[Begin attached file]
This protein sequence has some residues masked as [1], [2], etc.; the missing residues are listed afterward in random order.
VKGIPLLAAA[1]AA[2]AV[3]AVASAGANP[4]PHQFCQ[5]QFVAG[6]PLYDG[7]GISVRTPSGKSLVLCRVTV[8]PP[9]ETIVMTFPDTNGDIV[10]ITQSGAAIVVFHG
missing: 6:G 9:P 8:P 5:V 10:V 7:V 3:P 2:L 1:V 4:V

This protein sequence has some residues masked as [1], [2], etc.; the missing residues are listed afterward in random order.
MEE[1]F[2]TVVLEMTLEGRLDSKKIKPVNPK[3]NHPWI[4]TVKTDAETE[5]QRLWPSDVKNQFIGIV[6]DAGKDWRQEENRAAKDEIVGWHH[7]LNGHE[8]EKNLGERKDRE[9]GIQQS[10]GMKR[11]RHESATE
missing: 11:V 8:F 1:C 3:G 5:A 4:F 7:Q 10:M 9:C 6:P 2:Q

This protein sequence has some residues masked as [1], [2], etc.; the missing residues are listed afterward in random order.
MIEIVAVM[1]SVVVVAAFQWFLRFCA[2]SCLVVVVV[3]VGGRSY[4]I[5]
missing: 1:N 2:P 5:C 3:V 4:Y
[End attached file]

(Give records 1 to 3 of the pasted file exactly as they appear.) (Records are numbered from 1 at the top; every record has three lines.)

This protein sequence has some residues masked as [1], [2], etc.; the missing residues are listed afterward in random order.
VKGIPLLAAA[1]AA[2]AV[3]AVASAGANP[4]PHQFCQ[5]QFVAG[6]PLYDG[7]GISVRTPSGKSLVLCRVTV[8]PP[9]ETIVMTFPDTNGDIV[10]ITQSGAAIVVFHG
missing: 6:G 9:P 8:P 5:V 10:V 7:V 3:P 2:L 1:V 4:V

This protein sequence has some residues masked as [1], [2], etc.; the missing residues are listed afterward in random order.
MEE[1]F[2]TVVLEMTLEGRLDSKKIKPVNPK[3]NHPWI[4]TVKTDAETE[5]QRLWPSDVKNQFIGIV[6]DAGKDWRQEENRAAKDEIVGWHH[7]LNGHE[8]EKNLGERKDRE[9]GIQQS[10]GMKR[11]RHESATE
missing: 11:V 8:F 1:C 3:G 5:A 4:F 7:Q 10:M 9:C 6:P 2:Q

This protein sequence has some residues masked as [1], [2], etc.; the missing residues are listed afterward in random order.
MIEIVAVM[1]SVVVVAAFQWFLRFCA[2]SCLVVVVV[3]VGGRSY[4]I[5]
missing: 1:N 2:P 5:C 3:V 4:Y